Turkish Journal of Agriculture and Forestry




The quantification of evapotranspiration and soil evaporation is crucial for agricultural water management. The FAO-56 Penman-Monteith and E-DiGOR models were used to compute reference evapotranspiration (Eto) and bare soil evaporation, respectively, at 17 meteorological stations of South Korea, from 1980 to 2009. The same soil parameters were assumed for all stations in order to compare actual soil evaporation (Ea) rates jointly dominated by atmospheric evaporative demand and soil water availability, as well as the size of rainfall events. The sensitivity of Penman-Monteith type equations to the major climatic variables was determined based on 1-year dataset. The long-term mean annual precipitation and Eto calculated at selected stations over the country were 1339.7 mm and 1087.1 mm, respectively. Precipitation showed noticeable interyear fluctuations, and the annual Eto increased gradually during the study period. A strong correlation between pan evaporation (Epan) and Eto was observed (R = 0.808, P < 0.001), based on daily data of 30 years. Similarly, a significant correlation between Epan and potential soil evaporation (Ep) was existent (R = 0.622, P < 0.01). The Ep rates were lower than the Eto rates (Ep = 0.8 × Eto). The magnitude of Ea, as calculated with the model, reached a level of 63% of Ep. On the other hand, Ea accounted for 29.4% to 50.3% of the total precipitation over South Korea. Potential soil evaporation was more sensitive to net radiation, while reference evapotranspiration was mostly affected by the relative humidity. Wind speed was the less effective variable. The contribution of soil heat flux was negligible. The sensitivity of both Ep and Eto to the same climatic variables showed significant differences among seasons and locations. The aridity index ranged from 0.85 to 2.13, and all the study sites could be classified as humid areas. An aridity index of less than 1 appeared about once every 6 to 7 years, based on the station averages.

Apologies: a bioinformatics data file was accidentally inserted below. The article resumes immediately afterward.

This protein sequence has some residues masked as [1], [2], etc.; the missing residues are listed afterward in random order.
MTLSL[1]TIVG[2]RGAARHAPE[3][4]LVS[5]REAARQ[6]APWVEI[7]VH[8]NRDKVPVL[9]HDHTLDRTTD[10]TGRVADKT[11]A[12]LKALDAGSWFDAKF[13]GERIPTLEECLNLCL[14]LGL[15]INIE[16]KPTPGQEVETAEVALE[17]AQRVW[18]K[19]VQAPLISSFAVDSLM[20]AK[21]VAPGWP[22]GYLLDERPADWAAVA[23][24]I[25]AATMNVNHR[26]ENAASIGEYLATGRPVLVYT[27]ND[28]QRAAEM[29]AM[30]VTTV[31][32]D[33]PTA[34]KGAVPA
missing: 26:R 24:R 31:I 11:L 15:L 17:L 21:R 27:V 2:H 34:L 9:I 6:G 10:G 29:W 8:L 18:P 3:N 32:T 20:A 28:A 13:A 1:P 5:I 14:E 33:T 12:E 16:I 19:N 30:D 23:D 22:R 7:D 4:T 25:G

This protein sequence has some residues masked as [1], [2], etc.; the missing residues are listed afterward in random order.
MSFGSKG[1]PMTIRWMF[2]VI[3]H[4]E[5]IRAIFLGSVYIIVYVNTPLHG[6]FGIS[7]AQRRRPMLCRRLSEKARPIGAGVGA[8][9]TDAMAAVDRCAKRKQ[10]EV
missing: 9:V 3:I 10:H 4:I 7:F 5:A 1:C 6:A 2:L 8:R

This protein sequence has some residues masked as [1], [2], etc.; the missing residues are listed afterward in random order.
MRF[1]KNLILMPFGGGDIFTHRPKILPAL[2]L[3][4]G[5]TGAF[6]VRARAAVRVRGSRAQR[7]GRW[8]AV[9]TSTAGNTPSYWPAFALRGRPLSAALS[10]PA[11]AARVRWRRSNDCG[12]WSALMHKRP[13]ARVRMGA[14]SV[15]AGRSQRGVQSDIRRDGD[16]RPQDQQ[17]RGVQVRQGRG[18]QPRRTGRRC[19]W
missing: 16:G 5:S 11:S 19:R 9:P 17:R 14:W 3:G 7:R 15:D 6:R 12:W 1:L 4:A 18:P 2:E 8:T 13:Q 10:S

Aridity index, evapotranspiration, sensitivity, soil evaporation

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